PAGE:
That’s a lot of money.  $4 trillion dollars.  It’s bigger than the annual GDP of Germany, France and the UK.  And every other country except the U.S., Japan and China.  It’s more than the sum total of all economic activity in most countries.  But for Boeing it’s just a sales projection.  Incredible.  How do they do it?  How do they do business in a world with such large numbers and such large risks?  Do they get special help from the government?  No.  They have a simpler business model.  They try to deliver what their customers want better than their competitors do.

Airline mergers — like United with Continental, Delta with Northwest, Air France with KLM and British Airways with Iberia — mean that fewer decision makers will be controlling larger purchases as the combined fleets are renewed or expanded. This has major potential consequences for both the large manufacturers in cases where the existing fleets include both Boeing (Continental, British Airways) and Airbus (United, Northwest and Iberia) planes.

Near-term, this may offer Airbus an edge in orders for its A320 New Engine Option, or A320neo, which could cut average fuel consumption immediately while allowing airline managers more time to evaluate the eventual Boeing response. At mid-June, A320 new orders totaled 362, with Airbus’s sales and marketing chief John Leahy targeting 500 by the end of the air show.

On the sidelines of a recent meeting of the chief executives of Star Alliance airlines, Harry Hohmeister, chairman and director general of Swiss, said the flexibility of engine choice offered by Airbus, between Pratt & Whitney’s 1100B and CFM International’s Leap-X, made it easier for him to opt for the A320 neo.

It’s a very complex industry.  Each part of it has its own concerns.  But no one is managing the overall industry.  The market is.  Airlines want to buy planes that cut operating costs.  So they can sell tickets at prices passengers can afford.  Manufacturers want to sell planes.  So they try to make planes that cut operating costs.  Each does their own part.  In response to market forces.  This is Adam Smith‘s invisible hand.  Everybody working independently to maximize their own interests.  And this benefits everyone in the aggregate.  Because planes with low operating costs are brought to market so airlines can buy them in turn allowing them to sell tickets that passengers can afford.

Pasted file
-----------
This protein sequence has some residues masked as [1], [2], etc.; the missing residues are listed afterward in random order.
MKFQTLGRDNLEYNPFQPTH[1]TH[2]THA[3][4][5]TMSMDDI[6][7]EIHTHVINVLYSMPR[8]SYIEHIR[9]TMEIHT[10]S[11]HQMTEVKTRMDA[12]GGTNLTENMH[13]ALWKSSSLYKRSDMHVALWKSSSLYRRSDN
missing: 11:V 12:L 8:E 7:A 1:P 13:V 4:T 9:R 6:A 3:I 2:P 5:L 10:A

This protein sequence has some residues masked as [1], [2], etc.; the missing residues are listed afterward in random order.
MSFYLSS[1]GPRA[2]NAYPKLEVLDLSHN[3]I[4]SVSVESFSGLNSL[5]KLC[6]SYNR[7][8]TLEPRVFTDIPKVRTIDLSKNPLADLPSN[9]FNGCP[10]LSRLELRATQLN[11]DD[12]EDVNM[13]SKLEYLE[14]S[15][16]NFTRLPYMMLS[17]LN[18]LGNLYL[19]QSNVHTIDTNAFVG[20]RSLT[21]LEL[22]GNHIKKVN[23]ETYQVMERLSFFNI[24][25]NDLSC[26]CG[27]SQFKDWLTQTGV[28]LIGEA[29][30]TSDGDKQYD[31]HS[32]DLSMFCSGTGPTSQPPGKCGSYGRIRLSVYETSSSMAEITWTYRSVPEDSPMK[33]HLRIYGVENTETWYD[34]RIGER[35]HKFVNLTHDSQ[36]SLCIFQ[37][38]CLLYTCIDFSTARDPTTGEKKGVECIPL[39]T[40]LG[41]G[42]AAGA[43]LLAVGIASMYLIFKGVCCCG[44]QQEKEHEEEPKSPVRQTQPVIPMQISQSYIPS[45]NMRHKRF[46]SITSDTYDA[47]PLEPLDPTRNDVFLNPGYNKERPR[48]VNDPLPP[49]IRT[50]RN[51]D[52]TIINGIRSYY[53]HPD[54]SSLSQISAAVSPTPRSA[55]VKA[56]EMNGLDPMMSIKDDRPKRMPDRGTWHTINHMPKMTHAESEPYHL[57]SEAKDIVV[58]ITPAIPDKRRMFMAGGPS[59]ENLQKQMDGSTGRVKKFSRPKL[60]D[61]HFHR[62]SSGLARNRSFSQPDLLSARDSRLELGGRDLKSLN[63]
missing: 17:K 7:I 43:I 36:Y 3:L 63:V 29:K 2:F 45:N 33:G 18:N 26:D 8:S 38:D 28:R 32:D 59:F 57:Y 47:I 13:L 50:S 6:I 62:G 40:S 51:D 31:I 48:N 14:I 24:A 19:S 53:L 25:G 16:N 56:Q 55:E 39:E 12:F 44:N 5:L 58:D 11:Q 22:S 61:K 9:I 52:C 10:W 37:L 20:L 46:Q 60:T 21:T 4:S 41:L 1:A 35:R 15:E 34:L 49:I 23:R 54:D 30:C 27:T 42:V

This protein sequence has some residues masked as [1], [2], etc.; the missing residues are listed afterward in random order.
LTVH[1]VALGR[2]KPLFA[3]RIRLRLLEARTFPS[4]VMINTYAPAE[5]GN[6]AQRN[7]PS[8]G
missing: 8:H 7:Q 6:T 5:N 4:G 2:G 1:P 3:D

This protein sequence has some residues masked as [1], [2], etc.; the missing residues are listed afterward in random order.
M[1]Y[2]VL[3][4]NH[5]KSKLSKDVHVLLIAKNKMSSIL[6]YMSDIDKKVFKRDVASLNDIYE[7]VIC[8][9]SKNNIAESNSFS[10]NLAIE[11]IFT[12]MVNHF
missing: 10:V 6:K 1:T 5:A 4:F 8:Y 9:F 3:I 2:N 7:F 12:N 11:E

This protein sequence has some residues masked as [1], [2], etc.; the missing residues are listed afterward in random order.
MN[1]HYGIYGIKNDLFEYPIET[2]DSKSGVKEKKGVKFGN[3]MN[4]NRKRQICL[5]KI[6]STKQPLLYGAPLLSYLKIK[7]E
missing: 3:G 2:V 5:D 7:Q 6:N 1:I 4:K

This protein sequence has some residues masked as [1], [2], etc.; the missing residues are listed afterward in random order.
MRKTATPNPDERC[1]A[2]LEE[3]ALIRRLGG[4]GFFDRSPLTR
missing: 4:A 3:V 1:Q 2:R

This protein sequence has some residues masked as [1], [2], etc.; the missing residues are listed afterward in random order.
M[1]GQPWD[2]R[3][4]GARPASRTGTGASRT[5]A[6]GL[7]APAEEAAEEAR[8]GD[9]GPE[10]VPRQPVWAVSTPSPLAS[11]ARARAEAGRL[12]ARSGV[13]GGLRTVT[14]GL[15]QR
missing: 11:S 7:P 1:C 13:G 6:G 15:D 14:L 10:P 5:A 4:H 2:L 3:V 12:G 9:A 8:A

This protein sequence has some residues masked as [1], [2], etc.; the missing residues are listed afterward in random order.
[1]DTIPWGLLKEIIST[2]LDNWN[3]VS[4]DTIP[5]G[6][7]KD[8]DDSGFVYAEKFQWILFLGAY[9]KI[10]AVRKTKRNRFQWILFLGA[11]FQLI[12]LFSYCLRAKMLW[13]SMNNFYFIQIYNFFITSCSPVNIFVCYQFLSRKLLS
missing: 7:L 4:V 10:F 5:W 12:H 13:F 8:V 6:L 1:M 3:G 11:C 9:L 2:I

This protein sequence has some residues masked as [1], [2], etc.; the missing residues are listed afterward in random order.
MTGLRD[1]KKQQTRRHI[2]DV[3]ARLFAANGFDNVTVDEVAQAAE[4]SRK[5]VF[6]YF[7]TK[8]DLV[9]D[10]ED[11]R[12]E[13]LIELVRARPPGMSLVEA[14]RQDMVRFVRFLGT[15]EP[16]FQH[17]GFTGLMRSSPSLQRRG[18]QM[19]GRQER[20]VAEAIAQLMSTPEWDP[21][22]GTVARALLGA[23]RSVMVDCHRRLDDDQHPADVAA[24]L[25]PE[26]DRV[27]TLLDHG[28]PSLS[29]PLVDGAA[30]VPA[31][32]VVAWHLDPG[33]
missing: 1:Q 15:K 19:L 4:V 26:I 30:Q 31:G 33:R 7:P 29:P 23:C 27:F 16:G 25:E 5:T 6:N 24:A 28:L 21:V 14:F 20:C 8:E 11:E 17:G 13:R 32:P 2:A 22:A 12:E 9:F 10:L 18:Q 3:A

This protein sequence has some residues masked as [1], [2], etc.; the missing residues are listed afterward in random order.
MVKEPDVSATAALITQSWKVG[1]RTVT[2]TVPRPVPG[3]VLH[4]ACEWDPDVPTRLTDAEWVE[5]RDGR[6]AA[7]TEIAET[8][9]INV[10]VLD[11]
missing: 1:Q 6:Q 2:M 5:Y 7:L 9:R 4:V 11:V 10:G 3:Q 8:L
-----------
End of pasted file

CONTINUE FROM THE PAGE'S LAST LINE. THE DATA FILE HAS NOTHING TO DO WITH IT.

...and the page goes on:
Surely, you ask, wouldn’t it be more efficient if one entity did all this coordinating?  Wouldn’t it improve market efficiencies?  Reduce redundancies?  Make sure we use resources to maximize their value?  To have someone tell the manufactures what to build.  Someone to tell the airlines what to buy?  So the passengers get the lowest possible price?  Actually, it’s been tried. 

The Soviet Economy Collapsed because of too much Government

And it doesn’t work.  And never has worked.  Nor will it ever work.  Because one person or entity cannot be smarter than the millions of decision makers working to maximize their own interests.  Because a business prospers when it sells.  But to sell someone must buy.  Hence a business does best when it best pleases a buyer.  And that’s something a bureaucrat just can’t do.  For if he or she could, the Soviet Union would still be here.  And her GDP would be greater than the U.S., Japan, China, Germany, the U.K., France and every other nation on the planet. 

Well, the Soviet Union is no more.  Many probably don’t even remember the Cold War or the war between capitalism and communism.  (For those of you who don’t, capitalism won.)  Boris Yeltsin‘s right-hand man recounts the events of August 1991, the beginning of the end of the Soviet Union in Foreign Policy.  Key to her collapse was the state-managed economy (see Meltdown by Gennady Burbulis and Michele A. Berdy posted 6/20/2011 on Foreign Policy).